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# (a) Cavalieri's Principle states that if a family of parallel planes gives equal cross-section areas for two solids $S_1$ and $S_2$ then the volumes of $S_1$ and $S_2$ are equal. Prove this principle.(b) Use Cavalieri's Principle to find the volume of the oblique cylinder shown in the figure.

## (a) Volume $\left(S_{1}\right)=\int_{0}^{h} A(z) d z=$ Volume $\left(S_{2}\right)$ since the cross-sectional area $A(z)$ at height $z$ is the same for both solids.(b) By Cavalieri's Principle, the volume of the cylinder in the figure is the same as that of a right circular cylinder with radius $r$ and height $h,$ that is, $\pi r^{2} h$

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Applications of Integration

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So for this problem, we're gonna let A s one and A s to represent the areas of the cross sections of the solids s one and s two. So the volume of s one will be equal to are bound the integral of our bounds a one to be one of a s one DX and similarly, we have a volume of the S two, which is a 22 b two a s, two d x some. Based on this, we're assuming that s one equals s two. Because the planes of the cross sections are parallel, we know that the bounds of the integral czar equal so a one equals a two and B one equals b two. So based on this, since these two areas are equal to each other and then we also have that the bounds are equal to each other. We can conclude that a one B one A s one D x is equal to a to B two a s, two DX Um So what that ultimately means is that V S one is equal to V S two than for Part B. Um, we have a given cylinder C one And then we have another cylinder, C two with height each and radius arm, and we can assume that they're lower bases are in the same plane. Um, using the principle that we just discussed. What we have is that the volume of the first one equals the Honourable from zero to h of a one x dx, and that's going to be equal r squared pi times in a row from zero to h dx. And that's just r squared h Then we also do is V two, and we end up getting that. This is going to give us the same result of R squared pi H, and we already knew that their bounds were equal. So we see that since their volumes are equal, um, we can set up those cylinders on the same plane, and it's clear that they have the same intersection with corresponding plane. Um, and we see that their volumes are equal, which is what we wanted to show. And this is R squared pi H, by the way,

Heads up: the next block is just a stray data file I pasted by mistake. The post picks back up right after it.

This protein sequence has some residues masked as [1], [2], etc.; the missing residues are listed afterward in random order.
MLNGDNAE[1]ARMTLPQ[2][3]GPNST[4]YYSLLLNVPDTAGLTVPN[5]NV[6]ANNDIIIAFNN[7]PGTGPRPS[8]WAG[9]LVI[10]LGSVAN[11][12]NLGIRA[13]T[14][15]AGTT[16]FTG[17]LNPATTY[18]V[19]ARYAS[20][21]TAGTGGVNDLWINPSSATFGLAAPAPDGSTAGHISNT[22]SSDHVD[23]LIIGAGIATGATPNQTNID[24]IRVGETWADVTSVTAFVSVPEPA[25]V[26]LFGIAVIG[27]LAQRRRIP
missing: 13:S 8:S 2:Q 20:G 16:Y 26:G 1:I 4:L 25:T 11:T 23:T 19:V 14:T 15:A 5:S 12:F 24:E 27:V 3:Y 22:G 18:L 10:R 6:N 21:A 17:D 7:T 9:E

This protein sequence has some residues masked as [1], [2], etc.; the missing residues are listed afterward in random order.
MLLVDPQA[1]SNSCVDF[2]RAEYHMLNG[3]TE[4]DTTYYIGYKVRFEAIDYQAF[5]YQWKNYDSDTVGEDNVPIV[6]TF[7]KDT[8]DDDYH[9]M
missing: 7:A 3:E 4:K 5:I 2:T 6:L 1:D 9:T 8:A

California Baptist University

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Applications of Integration

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